SQU plans to make this superfood popular

Muscat, Feb 2 – Kale, a winter crop and part of the cabbage family, is a superfood that can lower cholesterol, reduce the risk of heart diseases and cancer. Either served as kale chips, or easy garlic kale or simply steamed, kale has taken the world by storm, thanks to its health benefits that includes high fibre and loads of vitamins including vitamin K that may reduce cancer. Kale can also be eaten fresh in salads. A group of researchers from the Department of Crop Sciences of the College of Agricultural & Marine Sciences at Sultan Qaboos University, headed by Dr Rhonda Janke is conducting research on this crop to benefit farmers by experimenting with organic methods of growing crops at SQU’s Agricultural Experiment Station (AES) greenhouses.
According to Dr Rhonda, the retail price of non-organic kale RO 5 to 7 per kg whereas in the US, the wholesale price of non-organic kale is about RO 2 per kg. Organic kale will likely sell for a little more. “Kale is gaining popularity as a superfood due to the higher level of protein, dietary fibre, calcium, and iron as compared to other green vegetables such as arugula, spinach, lettuce and broccoli”, she said. “We only know of one farm in Oman now growing kale, Pairidaeza Organic Farm, in Barka. We would like other farms to know about kale, about organic growing methods, and encourage consumers to try this new superfood.”Dr Rhonda and team decided to grow organic kale at SQU as a winter crop with other vegetables. In warm climates, kale can be grown outdoors in the winter or in the summer in partial shade or in greenhouses. A well-drained soil is best, supplemented with compost for the organic crops. These will be compared to crops receiving conventional fertilizer, and no fertilizer in the experiment.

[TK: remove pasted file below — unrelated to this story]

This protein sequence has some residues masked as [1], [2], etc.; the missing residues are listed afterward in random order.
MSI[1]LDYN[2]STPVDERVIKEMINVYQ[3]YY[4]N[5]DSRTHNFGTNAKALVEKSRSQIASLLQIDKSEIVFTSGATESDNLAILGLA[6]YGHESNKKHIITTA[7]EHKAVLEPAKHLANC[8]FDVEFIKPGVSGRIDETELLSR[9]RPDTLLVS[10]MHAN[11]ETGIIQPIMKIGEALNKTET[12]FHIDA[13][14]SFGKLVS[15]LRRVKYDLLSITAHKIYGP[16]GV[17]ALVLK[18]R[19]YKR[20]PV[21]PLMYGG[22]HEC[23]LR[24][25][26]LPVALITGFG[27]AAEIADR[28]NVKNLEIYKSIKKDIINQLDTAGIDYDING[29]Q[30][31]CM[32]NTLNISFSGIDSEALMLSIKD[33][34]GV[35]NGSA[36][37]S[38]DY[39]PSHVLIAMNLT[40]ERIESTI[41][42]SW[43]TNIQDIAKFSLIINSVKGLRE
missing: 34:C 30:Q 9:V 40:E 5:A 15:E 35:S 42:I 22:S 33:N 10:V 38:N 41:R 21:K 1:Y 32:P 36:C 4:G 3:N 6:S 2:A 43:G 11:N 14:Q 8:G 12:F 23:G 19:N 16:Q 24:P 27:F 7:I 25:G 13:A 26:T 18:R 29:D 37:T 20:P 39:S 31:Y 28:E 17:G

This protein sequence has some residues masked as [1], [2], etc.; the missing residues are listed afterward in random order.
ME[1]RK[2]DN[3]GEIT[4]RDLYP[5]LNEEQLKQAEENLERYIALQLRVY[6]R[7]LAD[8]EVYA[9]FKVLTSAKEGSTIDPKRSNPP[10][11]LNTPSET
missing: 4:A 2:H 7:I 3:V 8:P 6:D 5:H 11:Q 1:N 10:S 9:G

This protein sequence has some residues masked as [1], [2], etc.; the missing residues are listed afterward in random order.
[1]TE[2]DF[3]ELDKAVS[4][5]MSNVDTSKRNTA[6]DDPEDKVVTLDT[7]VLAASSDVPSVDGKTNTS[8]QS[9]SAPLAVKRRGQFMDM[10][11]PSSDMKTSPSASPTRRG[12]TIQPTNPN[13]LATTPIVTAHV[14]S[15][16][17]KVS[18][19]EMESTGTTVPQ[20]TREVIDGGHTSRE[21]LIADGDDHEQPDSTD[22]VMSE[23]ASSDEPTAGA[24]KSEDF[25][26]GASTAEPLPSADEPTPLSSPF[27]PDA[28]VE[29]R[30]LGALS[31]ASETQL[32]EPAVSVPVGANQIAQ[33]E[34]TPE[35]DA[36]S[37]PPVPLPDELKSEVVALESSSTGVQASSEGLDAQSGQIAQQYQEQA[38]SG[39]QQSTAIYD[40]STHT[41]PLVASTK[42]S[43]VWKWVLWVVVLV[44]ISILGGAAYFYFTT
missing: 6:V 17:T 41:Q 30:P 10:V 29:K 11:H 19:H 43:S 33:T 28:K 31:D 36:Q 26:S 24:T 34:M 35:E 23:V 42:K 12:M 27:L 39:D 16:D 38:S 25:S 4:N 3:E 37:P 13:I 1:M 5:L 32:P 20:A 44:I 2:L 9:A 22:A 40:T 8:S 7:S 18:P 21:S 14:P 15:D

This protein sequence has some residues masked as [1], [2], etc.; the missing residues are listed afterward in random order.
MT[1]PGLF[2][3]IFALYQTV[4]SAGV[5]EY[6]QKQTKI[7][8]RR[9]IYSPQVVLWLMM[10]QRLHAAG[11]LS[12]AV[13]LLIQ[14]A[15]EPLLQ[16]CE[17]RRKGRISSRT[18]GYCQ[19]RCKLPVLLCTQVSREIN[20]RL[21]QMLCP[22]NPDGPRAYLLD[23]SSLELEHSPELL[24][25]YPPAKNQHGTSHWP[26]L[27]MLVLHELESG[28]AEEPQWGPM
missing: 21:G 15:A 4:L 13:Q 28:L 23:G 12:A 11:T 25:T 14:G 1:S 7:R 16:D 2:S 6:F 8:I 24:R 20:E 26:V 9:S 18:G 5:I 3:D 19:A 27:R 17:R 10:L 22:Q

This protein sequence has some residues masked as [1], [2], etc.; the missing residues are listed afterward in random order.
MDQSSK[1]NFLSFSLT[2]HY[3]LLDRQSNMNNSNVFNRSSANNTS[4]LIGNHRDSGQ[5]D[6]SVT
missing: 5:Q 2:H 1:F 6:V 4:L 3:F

“Kale seeds are grown in trays for 4 weeks before they are transplanted to the green house soil. Plants mature in 50 to 65 days, but you can also pick leaves much sooner. The harvesting can be done for at least 6 to 8 weeks, and it can be planted repeatedly for an extended harvest.”
At SQU’s research station, the researchers planted the kale in the first week of December 2018. Now the vegetable is ready to harvest in the greenhouse. Dr Rhonda added that her department has plans to organise workshops in April for farmers to learn more about organic farming with kale and other crops.